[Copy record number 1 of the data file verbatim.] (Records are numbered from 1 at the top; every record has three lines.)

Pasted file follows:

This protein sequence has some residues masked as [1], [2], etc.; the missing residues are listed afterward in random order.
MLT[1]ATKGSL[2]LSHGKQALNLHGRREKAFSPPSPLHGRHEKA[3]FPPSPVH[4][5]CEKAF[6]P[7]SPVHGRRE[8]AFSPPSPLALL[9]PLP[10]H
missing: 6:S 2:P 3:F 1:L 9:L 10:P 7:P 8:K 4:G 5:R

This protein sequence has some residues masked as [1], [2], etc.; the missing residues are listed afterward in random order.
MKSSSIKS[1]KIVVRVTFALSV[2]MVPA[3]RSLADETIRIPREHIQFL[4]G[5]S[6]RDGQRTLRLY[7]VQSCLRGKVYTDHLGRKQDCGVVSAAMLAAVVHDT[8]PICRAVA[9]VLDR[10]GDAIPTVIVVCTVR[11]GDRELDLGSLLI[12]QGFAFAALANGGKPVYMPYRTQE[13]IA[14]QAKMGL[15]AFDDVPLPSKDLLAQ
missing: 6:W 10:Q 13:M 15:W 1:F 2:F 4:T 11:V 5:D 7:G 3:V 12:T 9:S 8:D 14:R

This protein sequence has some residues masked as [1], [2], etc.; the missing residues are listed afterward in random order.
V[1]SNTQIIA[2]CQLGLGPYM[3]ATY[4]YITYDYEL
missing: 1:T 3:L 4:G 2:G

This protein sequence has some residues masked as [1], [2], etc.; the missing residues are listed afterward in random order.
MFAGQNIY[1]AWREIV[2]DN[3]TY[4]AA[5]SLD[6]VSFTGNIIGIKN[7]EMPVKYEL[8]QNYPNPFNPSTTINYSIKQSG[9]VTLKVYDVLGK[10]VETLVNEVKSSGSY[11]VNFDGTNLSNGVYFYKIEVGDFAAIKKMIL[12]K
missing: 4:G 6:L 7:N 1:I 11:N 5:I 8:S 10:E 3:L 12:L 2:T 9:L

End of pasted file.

This protein sequence has some residues masked as [1], [2], etc.; the missing residues are listed afterward in random order.
MLT[1]ATKGSL[2]LSHGKQALNLHGRREKAFSPPSPLHGRHEKA[3]FPPSPVH[4][5]CEKAF[6]P[7]SPVHGRRE[8]AFSPPSPLALL[9]PLP[10]H
missing: 6:S 2:P 3:F 1:L 9:L 10:P 7:P 8:K 4:G 5:R